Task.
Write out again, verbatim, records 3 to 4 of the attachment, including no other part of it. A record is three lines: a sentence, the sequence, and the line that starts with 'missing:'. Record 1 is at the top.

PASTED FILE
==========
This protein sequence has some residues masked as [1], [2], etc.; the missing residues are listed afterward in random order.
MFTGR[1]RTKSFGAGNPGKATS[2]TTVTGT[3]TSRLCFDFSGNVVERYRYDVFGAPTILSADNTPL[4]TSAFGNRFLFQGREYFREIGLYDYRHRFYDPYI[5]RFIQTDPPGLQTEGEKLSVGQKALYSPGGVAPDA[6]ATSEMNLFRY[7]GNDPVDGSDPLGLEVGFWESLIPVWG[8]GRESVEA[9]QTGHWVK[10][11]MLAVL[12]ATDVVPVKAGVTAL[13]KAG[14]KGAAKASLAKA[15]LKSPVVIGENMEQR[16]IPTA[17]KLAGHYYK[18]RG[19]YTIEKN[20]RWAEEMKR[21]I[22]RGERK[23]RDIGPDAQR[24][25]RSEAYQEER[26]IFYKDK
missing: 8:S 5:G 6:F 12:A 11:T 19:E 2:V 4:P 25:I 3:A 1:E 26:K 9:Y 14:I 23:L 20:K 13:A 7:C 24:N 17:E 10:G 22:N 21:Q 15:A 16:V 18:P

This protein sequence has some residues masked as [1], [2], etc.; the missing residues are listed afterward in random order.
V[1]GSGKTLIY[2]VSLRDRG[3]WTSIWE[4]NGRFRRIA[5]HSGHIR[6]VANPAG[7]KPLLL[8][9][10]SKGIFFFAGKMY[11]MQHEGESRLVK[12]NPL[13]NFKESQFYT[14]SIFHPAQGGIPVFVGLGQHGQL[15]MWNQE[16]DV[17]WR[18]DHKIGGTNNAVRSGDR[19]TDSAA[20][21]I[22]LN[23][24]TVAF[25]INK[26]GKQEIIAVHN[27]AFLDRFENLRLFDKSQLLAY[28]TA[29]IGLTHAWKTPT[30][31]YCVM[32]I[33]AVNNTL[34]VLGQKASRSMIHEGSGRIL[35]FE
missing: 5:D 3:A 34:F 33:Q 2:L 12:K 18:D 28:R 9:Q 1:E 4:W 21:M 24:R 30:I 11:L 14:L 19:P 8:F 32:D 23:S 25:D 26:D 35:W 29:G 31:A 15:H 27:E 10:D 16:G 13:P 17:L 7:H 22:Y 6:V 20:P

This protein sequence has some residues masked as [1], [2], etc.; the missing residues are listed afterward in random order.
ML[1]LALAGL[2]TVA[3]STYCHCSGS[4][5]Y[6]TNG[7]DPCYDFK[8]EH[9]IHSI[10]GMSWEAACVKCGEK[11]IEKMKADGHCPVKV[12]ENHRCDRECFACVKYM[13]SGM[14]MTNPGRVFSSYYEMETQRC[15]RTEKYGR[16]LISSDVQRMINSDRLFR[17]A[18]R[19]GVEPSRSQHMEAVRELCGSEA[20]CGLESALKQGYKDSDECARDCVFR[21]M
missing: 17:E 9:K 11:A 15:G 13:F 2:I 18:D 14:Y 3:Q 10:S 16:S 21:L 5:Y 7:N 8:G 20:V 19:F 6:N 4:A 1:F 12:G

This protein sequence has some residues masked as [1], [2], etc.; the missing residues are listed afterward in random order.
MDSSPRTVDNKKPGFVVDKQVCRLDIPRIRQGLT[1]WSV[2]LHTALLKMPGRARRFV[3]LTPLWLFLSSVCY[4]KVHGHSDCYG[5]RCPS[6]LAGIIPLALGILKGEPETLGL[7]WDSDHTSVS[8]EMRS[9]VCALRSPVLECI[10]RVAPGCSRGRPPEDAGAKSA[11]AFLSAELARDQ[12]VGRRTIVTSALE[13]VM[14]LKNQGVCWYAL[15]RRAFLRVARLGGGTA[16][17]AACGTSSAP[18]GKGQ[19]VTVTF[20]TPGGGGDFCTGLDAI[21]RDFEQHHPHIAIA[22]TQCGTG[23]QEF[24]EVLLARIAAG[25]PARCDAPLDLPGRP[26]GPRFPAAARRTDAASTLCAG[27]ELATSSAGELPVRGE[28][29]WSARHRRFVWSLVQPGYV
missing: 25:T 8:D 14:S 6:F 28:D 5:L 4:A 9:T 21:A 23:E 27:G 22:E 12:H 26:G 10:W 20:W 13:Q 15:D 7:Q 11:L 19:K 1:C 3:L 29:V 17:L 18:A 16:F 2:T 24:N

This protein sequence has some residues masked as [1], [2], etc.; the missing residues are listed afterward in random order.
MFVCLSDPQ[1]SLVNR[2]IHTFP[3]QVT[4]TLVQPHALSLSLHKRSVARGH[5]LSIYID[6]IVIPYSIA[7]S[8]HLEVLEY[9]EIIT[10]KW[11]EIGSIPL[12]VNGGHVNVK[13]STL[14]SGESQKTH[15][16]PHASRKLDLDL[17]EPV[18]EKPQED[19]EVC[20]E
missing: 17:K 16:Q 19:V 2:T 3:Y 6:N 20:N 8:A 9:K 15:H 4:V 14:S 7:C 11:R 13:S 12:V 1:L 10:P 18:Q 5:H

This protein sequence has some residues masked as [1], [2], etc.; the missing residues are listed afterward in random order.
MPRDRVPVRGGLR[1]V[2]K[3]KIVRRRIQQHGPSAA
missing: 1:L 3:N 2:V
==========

This protein sequence has some residues masked as [1], [2], etc.; the missing residues are listed afterward in random order.
ML[1]LALAGL[2]TVA[3]STYCHCSGS[4][5]Y[6]TNG[7]DPCYDFK[8]EH[9]IHSI[10]GMSWEAACVKCGEK[11]IEKMKADGHCPVKV[12]ENHRCDRECFACVKYM[13]SGM[14]MTNPGRVFSSYYEMETQRC[15]RTEKYGR[16]LISSDVQRMINSDRLFR[17]A[18]R[19]GVEPSRSQHMEAVRELCGSEA[20]CGLESALKQGYKDSDECARDCVFR[21]M
missing: 17:E 9:K 11:A 15:G 13:F 2:I 18:D 14:Y 3:Q 10:S 16:S 21:L 5:Y 7:N 8:G 20:V 19:F 6:N 4:A 1:F 12:G

This protein sequence has some residues masked as [1], [2], etc.; the missing residues are listed afterward in random order.
MDSSPRTVDNKKPGFVVDKQVCRLDIPRIRQGLT[1]WSV[2]LHTALLKMPGRARRFV[3]LTPLWLFLSSVCY[4]KVHGHSDCYG[5]RCPS[6]LAGIIPLALGILKGEPETLGL[7]WDSDHTSVS[8]EMRS[9]VCALRSPVLECI[10]RVAPGCSRGRPPEDAGAKSA[11]AFLSAELARDQ[12]VGRRTIVTSALE[13]VM[14]LKNQGVCWYAL[15]RRAFLRVARLGGGTA[16][17]AACGTSSAP[18]GKGQ[19]VTVTF[20]TPGGGGDFCTGLDAI[21]RDFEQHHPHIAIA[22]TQCGTG[23]QEF[24]EVLLARIAAG[25]PARCDAPLDLPGRP[26]GPRFPAAARRTDAASTLCAG[27]ELATSSAGELPVRGE[28][29]WSARHRRFVWSLVQPGYV
missing: 25:T 8:D 14:S 6:F 28:D 5:L 4:A 9:T 21:A 23:E 27:G 22:E 12:H 26:G 10:W 20:W 13:Q 15:D 7:Q 11:L 19:K 1:C 3:L 29:V 17:L 18:A 16:F 2:T 24:N